In those days, we had some resources and were keen to look for an opportunity that had scale and this fit the bill.
Q. Meanwhile, you charted your own path in the real estate business…
“ Leasing demand [in Kolkata] is extremely poor. We have built 4 million square feet of office parks in the last 5-6 years.
I started constructing in 1982 and by 1989, I had built about 7-8 projects in Kolkata and two in Dhanbad, Jharkhand. Our family used to run a coke oven plant in Dhanbad with a local partner and I was looking after it. During my visits to Dhanbad, I decided to buy some land there and construct on it. It was an immature market that was somewhat coming up and people were looking for an organised apartment building. We were the first to build it; we didn’t make too much money, but we set a trend.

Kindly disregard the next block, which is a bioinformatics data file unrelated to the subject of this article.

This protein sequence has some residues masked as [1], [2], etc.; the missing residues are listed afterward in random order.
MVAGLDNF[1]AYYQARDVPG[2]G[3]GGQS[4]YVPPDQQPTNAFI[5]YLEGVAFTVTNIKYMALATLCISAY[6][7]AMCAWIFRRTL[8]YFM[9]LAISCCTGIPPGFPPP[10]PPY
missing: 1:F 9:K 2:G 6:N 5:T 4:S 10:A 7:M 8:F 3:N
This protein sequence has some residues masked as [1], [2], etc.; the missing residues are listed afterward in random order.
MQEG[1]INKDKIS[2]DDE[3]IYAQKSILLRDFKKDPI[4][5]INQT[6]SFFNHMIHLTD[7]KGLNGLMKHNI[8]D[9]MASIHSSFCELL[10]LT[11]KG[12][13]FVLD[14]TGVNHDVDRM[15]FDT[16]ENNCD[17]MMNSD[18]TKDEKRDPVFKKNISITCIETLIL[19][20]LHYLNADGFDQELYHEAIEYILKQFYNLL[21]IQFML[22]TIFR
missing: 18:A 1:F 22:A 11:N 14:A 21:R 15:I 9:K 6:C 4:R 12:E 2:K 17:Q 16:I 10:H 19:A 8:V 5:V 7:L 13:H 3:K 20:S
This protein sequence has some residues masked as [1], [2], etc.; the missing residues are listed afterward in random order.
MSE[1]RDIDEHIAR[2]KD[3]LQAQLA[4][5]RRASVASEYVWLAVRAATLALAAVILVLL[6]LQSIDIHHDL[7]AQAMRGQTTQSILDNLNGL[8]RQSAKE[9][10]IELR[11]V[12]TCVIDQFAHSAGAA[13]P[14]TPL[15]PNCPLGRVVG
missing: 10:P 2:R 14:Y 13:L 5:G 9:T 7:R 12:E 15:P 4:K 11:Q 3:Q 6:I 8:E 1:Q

As a family, we have been spiritual and connected to the river [Ganga] in some way. I wanted to build something on the banks of the river Ganga and landed up at a place called Raichak. We identified a property and started construction there in 1993. We wanted to build a getaway place with farmhouses. Eventually, we also built a hotel there.
I lost big money in that project and continued to lose money till 2-3 years ago. But this is one project that is close to my heart as we have invested our soul into it.
Q. The joint venture with the West Bengal government through Bengal Ambuja allowed the company to mature as a real estate developer. How did that come about?
In 1993, there was an advertisement that the government was looking for a partner to build social housing. We applied without even knowing what social housing was. There were, however, some advantages as the government would help with land acquisition and permissions for buildings would be easier to acquire. That was the main reason for us to get involved.